Date of Award

Spring 2015

Document Type


Degree Name

Doctor of Philosophy (PhD)


Biomedical Engineering

First Advisor

Beardsley, Scott A.

Second Advisor

Scheidt, Robert A.

Third Advisor

Schmit, Brian D.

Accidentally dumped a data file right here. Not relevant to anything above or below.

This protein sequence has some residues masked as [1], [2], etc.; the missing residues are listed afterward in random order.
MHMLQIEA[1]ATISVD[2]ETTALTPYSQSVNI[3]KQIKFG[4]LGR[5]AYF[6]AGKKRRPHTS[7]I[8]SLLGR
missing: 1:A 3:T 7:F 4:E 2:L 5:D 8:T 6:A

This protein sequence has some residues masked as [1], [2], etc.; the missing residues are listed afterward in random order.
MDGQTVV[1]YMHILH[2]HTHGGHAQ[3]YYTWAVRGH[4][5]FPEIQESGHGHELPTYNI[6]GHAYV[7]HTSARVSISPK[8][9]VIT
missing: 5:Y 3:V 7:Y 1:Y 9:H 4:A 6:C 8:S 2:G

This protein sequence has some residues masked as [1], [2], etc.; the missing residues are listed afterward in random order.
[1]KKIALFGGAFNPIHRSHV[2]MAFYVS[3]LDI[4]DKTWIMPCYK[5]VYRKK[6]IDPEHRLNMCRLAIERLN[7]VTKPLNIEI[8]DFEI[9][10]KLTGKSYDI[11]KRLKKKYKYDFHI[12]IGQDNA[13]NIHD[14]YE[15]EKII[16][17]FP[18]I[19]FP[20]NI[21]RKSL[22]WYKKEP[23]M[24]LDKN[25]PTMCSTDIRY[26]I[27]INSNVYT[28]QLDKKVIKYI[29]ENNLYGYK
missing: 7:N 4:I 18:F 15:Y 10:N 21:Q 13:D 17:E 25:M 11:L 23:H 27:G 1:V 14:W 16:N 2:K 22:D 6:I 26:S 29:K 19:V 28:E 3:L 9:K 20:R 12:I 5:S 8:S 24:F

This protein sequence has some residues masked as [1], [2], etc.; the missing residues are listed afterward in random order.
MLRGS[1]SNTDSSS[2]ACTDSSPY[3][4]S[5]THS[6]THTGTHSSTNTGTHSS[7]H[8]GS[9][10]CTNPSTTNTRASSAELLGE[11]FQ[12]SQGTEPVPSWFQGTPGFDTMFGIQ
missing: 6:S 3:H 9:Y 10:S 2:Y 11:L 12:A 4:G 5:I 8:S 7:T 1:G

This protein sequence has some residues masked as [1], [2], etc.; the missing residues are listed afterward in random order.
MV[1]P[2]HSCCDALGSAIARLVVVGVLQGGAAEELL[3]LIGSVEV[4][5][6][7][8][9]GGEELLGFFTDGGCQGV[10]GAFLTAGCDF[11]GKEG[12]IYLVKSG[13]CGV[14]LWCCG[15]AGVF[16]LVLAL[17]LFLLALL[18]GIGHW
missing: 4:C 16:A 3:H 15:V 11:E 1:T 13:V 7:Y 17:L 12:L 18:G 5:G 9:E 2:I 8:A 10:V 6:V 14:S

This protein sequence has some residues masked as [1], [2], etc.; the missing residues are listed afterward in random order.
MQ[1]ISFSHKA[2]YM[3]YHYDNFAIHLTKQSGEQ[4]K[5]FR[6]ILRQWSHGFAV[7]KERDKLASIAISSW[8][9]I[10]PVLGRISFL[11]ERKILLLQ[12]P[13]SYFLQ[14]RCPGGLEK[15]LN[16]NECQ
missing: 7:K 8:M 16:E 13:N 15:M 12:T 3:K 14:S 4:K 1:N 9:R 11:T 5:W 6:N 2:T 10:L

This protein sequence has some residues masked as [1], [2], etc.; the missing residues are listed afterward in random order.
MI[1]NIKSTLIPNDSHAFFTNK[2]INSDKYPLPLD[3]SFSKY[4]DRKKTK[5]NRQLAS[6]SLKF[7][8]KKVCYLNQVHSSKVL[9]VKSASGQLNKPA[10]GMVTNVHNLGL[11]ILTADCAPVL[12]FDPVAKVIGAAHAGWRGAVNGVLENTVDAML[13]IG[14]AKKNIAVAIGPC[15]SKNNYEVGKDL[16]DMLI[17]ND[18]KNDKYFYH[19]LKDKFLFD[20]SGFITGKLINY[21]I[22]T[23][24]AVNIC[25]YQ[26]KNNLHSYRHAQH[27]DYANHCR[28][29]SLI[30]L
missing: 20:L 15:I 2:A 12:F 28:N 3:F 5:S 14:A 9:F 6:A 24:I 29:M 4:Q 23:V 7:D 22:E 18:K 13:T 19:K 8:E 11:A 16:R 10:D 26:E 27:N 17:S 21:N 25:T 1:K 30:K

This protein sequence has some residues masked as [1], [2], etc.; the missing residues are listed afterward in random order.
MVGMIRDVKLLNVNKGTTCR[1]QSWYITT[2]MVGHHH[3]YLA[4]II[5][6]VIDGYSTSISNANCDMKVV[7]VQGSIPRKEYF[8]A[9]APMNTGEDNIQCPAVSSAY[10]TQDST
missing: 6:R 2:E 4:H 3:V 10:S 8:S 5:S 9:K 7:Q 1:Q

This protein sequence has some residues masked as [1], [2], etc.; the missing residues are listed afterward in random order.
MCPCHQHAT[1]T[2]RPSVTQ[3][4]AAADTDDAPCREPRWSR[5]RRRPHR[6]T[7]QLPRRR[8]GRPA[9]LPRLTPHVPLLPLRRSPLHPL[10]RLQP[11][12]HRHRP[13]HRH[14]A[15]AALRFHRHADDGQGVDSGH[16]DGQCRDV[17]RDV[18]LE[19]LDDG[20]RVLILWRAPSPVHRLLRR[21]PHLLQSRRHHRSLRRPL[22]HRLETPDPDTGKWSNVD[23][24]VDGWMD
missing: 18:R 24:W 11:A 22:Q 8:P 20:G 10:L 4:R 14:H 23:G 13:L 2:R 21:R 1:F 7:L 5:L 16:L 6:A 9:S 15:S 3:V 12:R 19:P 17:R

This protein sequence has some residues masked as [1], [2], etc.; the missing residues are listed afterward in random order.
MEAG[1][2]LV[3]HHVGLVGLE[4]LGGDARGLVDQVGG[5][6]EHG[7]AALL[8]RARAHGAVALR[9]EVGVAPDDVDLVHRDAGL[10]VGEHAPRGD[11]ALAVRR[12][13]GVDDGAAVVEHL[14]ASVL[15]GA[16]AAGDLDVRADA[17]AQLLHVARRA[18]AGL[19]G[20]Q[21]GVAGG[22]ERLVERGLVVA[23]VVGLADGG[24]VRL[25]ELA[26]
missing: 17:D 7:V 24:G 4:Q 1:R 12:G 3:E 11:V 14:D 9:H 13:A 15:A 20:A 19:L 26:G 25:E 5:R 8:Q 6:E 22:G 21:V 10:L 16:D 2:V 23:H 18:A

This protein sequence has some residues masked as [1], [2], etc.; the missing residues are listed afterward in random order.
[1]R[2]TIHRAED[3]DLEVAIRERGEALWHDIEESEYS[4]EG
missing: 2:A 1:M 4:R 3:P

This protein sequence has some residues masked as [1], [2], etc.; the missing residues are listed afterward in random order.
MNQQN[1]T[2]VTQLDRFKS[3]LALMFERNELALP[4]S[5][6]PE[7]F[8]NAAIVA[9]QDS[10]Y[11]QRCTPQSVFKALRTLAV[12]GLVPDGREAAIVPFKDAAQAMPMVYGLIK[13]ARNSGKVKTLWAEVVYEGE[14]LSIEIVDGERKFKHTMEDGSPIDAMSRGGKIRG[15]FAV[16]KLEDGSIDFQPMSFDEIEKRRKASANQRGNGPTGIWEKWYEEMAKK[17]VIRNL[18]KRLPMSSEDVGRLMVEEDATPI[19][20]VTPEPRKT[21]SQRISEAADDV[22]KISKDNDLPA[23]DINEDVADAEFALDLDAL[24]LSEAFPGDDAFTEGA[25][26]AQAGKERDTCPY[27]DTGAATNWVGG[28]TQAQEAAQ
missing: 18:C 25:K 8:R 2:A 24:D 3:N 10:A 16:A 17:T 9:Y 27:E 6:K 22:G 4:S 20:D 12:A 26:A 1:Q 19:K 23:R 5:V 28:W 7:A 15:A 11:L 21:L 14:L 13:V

Multiple sclerosis (MS) affects approximately 1 in 1000 Americans and is a significant cause of disability in the United States. One significant contributor to disability in MS is intention tremor, which manifests as an oscillation about the endpoint of a goal-directed movement. A major challenge of treating intention tremor is that the underlying causes of tremor in MS are unknown. In this study, we describe a systems-level computational model and an experimental technique that parameterizes subject-specific deficits in sensory feedback control during goal-directed movements. We used this approach to characterize sensorimotor control and examine how sensory and motor processes are differentially impacted by age and MS. The specific aims of this study were to: 1) characterize age-related changes in sensorimotor control during goal-directed movements; 2) characterize deficits in sensorimotor control in individuals with multiple sclerosis; and 3) determine whether sensorimotor control deficits can be modified and intention tremor reduced using robot-assisted therapy. We show that age-related changes in movement control can be ascribed to increases in sensory noise, leading to slower and less accurate movements. In persons with MS, changes in movement control associated with intention tremor can be attributed to increases in visual response delay that are unaccounted for by predictive neuromotor control mechanisms. Finally, we show that training of goal-directed movements using carefully selected feedback delays can enable subjects to adapt to their increased visual delay, thereby reducing system instability and tremor. The results demonstrate that systems identification techniques provide an informative framework for investigating how neuromotor disease affects motor control and for developing individually targeted rehabilitation strategies to reduce motor disability.